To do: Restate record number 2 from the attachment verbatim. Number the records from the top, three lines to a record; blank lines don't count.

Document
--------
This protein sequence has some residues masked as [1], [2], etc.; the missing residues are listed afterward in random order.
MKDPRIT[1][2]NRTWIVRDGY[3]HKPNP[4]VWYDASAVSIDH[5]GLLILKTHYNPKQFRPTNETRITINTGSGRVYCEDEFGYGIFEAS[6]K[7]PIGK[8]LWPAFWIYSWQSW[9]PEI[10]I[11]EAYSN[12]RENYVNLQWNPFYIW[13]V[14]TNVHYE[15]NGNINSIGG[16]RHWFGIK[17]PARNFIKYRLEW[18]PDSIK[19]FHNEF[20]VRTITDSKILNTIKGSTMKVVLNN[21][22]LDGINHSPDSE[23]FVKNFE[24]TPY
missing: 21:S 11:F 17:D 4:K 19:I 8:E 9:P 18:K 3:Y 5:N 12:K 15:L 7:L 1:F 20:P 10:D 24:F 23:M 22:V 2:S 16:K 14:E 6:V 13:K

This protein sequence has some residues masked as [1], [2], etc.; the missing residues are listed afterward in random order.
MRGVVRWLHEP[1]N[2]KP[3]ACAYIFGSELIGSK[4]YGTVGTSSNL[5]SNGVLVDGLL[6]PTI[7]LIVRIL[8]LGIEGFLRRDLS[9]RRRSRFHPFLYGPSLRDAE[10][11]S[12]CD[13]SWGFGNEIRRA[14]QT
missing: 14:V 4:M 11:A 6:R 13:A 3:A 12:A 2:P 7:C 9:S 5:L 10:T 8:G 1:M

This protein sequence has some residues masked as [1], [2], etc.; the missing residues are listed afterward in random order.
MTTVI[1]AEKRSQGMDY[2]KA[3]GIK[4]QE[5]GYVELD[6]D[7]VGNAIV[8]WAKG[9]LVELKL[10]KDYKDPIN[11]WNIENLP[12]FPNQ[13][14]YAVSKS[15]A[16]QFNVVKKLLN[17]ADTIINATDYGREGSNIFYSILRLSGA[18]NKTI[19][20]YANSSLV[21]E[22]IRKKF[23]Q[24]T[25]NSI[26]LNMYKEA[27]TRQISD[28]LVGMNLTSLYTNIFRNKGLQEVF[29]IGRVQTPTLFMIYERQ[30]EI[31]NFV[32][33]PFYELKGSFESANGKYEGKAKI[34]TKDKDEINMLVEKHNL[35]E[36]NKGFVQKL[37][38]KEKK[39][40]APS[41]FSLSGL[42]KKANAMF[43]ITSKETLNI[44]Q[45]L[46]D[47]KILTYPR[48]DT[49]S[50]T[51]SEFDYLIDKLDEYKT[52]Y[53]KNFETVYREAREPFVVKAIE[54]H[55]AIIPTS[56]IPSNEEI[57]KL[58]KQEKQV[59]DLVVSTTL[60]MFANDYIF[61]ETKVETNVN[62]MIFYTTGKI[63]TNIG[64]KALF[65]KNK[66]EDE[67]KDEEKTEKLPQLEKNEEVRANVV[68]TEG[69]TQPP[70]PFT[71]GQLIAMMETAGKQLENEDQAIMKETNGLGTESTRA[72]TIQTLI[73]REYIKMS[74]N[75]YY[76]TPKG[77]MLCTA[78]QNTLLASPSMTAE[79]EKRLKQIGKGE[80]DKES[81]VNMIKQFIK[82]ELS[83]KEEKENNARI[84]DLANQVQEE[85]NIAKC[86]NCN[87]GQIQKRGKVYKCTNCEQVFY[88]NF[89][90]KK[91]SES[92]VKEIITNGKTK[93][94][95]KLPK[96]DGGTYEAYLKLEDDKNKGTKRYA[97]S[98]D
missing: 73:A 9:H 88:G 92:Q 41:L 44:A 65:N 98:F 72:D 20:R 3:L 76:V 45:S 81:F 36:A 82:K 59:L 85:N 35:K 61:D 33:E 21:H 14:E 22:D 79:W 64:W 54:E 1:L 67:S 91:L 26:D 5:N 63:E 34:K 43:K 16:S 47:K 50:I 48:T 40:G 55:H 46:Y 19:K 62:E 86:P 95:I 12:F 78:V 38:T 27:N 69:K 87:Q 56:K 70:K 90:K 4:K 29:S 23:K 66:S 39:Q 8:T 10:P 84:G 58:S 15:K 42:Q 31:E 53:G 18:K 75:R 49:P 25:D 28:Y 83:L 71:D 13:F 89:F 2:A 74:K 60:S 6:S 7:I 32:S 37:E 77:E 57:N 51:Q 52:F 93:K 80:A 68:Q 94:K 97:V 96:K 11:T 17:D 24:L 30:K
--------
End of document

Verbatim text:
This protein sequence has some residues masked as [1], [2], etc.; the missing residues are listed afterward in random order.
MRGVVRWLHEP[1]N[2]KP[3]ACAYIFGSELIGSK[4]YGTVGTSSNL[5]SNGVLVDGLL[6]PTI[7]LIVRIL[8]LGIEGFLRRDLS[9]RRRSRFHPFLYGPSLRDAE[10][11]S[12]CD[13]SWGFGNEIRRA[14]QT
missing: 14:V 4:M 11:A 6:R 13:A 3:A 12:A 2:P 7:C 9:S 5:L 10:T 8:G 1:M